In November 2006, Manitoba Health signed a contract called "Information Sharing and Protection of Privacy Agreement" with the University of Manitoba, allowing Manitoba Health to share information with MCHP. MCHP is intended to support Manitoba Health in coordinating health research, planning, evaluation and monitoring by acting as the focus for a program of data analysis for researching, planning, monitoring and evaluating the provision of health care, emerging health issues and the broader determinants of health primarily in Manitoba.
In addition to the above contract, in October 2014, Manitoba Health and the University of Manitoba signed a letter of agreement specifically for data transfer to and use of Canadian Community Health Survey data by the MCHP. The letter of agreement requires MCHP to comply with the confidentiality and security requirements of the DSAs signed between Manitoba Health and Statistics Canada in February 2014; these requirements are attached as appendices to the letter of agreement.
The Information Sharing and Protection of Privacy Agreement between Manitoba Health and the University of Manitoba includes an audit clause that allows Manitoba Health access to MCHP's premises and the authority to inspect, review or audit MCHP's records or information, privacy practices, policies, procedures or security arrangements. However, Manitoba Health has not established a plan to exercise its right to inspect or audit MCHP's compliance.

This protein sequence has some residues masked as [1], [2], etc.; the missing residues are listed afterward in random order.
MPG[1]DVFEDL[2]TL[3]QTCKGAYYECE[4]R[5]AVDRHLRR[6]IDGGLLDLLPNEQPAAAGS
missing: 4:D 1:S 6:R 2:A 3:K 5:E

The assistant chief statistician Social, Health and Labour Statistics Field, should communicate with Manitoba Health and ensure that
- employees' roles and responsibilities as well as processes and procedures related to the management of Statistics Canada data under the DSAs are documented
- the data custodian signs a confidentiality agreement as stipulated in Appendix C of the DSAs
- the DSA compliance requirements are communicated to all staff involved in ensuring the confidentiality and security of the Statistics Canada data.
Management agrees with the recommendations.
- The director of Health Statistics Division (HSD) will issue a letter and recommend that Manitoba Health document the roles and responsibilities of employees and the processes related to the management of Statistics Canada health survey information.